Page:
Avoid common mistakes when building a sales team
It’s a critical milestone for any early-stage business — the moment that they transition from ‘founder-led sales’ to a dedicated sales team.
In theory, this should only happen after product market fit has been validated and backed up by sales and a qualified pipeline. In practice, it often occurs before these foundational steps are complete, overridden by early enthusiasm and apparent market success.
But untested enthusiasm has consequences. Studies show that up to 80% of software businesses fail or underperform in the first five years for three simple reasons.
- Lack of product-market fit
- Poor execution from sales and marketing
- Inexperienced leadership
Of course, simple reasons do not always equal simple solutions. Given the current state of the economy, it is inevitable that more businesses will struggle to survive and thrive. (If that’s you, take a look at our piece on building economic resilience.)
For the rest of us, it’s worth bearing in mind the words of Einstein – in the midst of every crisis there is always an opportunity. Let’s look at how to avoid your business becoming another statistic.
Leading a high-performance sales team
Assuming you have validated your product market fit and demand, how do you build a powerful, high-performance sales team?
I’ll cover how to recruit and grow a sales team in a future article, but here I want to focus on the leadership challenge.
By definition, effective founders are driven, passionate and authentic. That’s why they chose to build a business in the first place. And it’s also why — in that moment of transition to a dedicated sales team — we often see the founder remaining intimately engaged.
It feels obvious. Founders have usually done all the selling so far. They naturally want a new sales team to share their drive and enthusiasm. This is why we so often see newly hired sales teams reporting directly to the founder or CEO.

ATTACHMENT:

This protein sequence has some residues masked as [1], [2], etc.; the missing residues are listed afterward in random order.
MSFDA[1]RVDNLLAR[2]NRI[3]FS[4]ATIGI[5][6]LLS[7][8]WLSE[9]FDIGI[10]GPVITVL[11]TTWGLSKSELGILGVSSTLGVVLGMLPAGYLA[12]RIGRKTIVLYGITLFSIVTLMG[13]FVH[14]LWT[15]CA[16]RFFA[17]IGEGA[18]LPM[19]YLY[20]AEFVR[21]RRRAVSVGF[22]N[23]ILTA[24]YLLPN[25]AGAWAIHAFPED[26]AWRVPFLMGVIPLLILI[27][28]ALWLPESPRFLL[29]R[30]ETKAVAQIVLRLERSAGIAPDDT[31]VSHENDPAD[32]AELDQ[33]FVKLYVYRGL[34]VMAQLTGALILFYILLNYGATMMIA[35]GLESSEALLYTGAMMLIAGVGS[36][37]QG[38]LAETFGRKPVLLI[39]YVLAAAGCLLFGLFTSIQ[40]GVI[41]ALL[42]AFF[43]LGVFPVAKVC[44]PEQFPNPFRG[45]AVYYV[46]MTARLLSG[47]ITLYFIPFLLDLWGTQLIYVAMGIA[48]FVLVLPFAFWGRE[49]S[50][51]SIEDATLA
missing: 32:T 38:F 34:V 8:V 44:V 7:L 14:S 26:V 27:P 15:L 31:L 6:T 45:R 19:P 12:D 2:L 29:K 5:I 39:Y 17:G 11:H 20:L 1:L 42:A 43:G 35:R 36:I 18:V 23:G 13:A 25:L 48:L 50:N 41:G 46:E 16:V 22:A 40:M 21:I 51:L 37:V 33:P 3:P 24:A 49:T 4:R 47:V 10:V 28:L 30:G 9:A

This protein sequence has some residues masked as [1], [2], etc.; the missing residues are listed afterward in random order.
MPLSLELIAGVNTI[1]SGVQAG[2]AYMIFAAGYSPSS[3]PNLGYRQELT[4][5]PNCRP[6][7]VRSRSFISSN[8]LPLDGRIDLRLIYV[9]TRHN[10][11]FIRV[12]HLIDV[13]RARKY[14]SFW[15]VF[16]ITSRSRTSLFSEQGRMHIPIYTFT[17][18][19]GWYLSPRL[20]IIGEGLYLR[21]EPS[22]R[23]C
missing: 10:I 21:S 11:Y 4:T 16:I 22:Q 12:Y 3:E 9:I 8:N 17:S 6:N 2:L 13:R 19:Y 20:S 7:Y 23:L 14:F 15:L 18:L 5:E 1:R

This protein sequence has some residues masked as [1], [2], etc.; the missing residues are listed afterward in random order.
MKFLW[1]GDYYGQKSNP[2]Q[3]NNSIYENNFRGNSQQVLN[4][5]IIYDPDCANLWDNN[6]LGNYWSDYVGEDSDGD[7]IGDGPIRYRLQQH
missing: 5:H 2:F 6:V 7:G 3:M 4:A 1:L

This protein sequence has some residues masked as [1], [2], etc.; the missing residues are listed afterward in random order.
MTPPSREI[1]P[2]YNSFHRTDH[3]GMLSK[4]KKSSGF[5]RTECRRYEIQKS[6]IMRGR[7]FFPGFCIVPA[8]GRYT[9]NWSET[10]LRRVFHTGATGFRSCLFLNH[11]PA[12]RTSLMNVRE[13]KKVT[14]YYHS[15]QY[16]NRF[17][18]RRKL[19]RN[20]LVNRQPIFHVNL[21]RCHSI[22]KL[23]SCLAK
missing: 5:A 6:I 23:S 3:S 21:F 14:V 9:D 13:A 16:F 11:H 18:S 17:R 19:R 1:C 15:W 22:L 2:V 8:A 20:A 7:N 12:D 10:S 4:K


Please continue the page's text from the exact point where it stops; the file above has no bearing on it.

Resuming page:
It makes sense…except for one thing.
Passion, drive and authenticity alone do not necessarily qualify someone for leading a professional sales team. That requires a specific skill set.
In a typical case, one CEO we worked with had all the positive traits described above, but lacked the commercial experience to properly guide his sales team.
The result was a sales process that lacked structure and strategy, with sales reps attempting to engage anyone and everyone. This is a classic sales mistake and naturally impacted their ability to scale. (You can’t boil the ocean. Successful businesses must learn to focus.)
In time, the CEO recognised the issue and sought to fix it by appointing a dedicated sales leader — someone that could spearhead the sales organisation and take the company to the next level. He wanted someone with industry knowledge who could both lead the team and sell — at least until the company had a larger sales force.
For these reasons, he decided it would be easier to promote an existing sales executive than explore external talent.
This was the CEO’s second mistake.
On paper, the chosen sales rep looked like a strong candidate. He was a high performer, having progressed to becoming a senior account executive.
It seemed like the obvious choice. But nine months later, the business still lacked strategy and was no closer to its sales growth target. The sales performance was deteriorating. The expectation was that their new sales leader would build the GTM strategy and lead the revenue growth that would help the company achieve series B funding. In reality, he was operating more as a player-coach — managing the team while leading some of the larger opportunities.
In addition to the worsening overall performance, the anxious sales leader was himself closing less business.
This was a classic case of The Peter Principle, the idea that a competent individual is promoted until they finally fail. In other words, they rise to their level of incompetence.
In this case, the sales leader lacked the experience and skill set required to do what was expected, and was consequently failing.